Security researchers have uncovered a WhatsApp phishing email campaign that attackers are using to spread a malware variant of the Nivdort family.
The team at Comodo Labs has published a blog post about the ongoing attack:
“As part of a random phishing campaign, cybercriminals are sending fake emails representing the information as official WhatsApp content to spread malware when the ‘message’ is clicked on,” the team explains.
Comodo Labs notes that the messages are sent from a rogue email address that has been disguised as a legitimate WhatsApp account. Viewing the actual FROM address, however, reveals that the emails are not associated with the popular mobile phone messaging platform.
Ultimately, a user’s smartphone is what defines them in the WhatsApp network, notes Chris Smith of BGR, which means that the company has no reason to send out emails. Additionally, notifications are displayed on a user’s phone screen and are never sent in email form.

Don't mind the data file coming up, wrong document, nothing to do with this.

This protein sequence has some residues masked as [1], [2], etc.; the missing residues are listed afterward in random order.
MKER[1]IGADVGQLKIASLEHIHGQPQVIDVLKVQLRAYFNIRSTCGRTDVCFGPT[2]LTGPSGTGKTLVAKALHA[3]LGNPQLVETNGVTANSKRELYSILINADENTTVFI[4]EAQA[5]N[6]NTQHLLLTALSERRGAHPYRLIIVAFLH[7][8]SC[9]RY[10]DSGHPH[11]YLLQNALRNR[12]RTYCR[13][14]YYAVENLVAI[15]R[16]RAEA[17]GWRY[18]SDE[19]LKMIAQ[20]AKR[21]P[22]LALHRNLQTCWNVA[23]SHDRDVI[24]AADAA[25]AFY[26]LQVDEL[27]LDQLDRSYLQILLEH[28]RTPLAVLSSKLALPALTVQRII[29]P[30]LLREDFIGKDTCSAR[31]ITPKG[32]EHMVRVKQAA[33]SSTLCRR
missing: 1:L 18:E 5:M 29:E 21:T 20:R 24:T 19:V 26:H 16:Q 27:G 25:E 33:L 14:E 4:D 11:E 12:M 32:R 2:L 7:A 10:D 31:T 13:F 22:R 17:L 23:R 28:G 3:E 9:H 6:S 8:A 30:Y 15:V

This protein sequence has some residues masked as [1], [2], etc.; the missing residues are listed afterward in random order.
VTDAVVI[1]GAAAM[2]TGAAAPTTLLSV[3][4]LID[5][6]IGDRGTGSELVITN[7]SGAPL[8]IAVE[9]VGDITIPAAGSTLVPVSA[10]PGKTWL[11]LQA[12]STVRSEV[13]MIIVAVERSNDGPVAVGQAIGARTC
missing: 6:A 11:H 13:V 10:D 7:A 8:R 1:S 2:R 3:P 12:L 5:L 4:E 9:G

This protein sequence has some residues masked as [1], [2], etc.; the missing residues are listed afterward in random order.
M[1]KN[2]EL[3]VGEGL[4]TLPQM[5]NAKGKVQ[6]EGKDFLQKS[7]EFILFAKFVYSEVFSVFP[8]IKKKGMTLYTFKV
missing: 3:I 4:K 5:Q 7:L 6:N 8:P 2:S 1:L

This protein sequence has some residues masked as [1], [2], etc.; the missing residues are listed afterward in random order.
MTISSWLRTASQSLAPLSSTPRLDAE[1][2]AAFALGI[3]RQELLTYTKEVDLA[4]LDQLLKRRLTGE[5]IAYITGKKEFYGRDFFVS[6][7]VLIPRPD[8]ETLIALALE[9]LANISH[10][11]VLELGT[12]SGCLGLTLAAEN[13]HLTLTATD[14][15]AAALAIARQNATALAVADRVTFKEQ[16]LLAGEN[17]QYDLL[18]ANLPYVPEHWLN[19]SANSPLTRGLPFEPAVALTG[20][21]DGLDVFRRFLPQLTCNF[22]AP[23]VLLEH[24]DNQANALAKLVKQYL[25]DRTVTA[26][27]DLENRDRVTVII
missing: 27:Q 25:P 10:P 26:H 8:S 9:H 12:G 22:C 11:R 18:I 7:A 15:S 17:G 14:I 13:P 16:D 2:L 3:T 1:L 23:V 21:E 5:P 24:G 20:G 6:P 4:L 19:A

Each of the fake emails comes with a subject line that includes a random series of alphabetical characters, strings which Comodo Labs reasons the attackers use for coding purposes.
These subject lines read as follows:
- You have obtained a voice notification xgod
- An audio memo was missed. Ydkpda
- A brief audio recording has been delivered! Jsvk
- A short vocal recording was obtained npulf
- A sound announcement has been received sqdw
- You have a video announcement. Eom
- A brief video note got delivered. Atjvqw
- You’ve recently got a vocal message. Yop
“Cybercriminals are becoming more and more like marketers – trying to use creative subject lines to have unsuspecting emails be clicked and opened to spread malware,” said Fatih Orhan, Director of Technology for Comodo and the Comodo Antispam Labs in a statement shared by Express.
All of the emails contain a compressed (zip) file as an attachment. When opened, Nivdort is executed and installed onto the machine, at which point it replicates into different system folders.
News of this attack campaign comes at the same time that a fake WhatsApp update is targeting Android users.
Most users will remain “largely unaffected” by this threat, however, as long as they install apps and upgrades from legitimate app stores.
“Users who are most at risk are those looking to download apps from the less regulated third-party markets which are very prevalent in some parts of the world,” Craig Young, security researcher at Tripwire, told MailOnline.
To learn more about how you can protect yourself against the types of phishing emails observed in this latest campaign, please click here.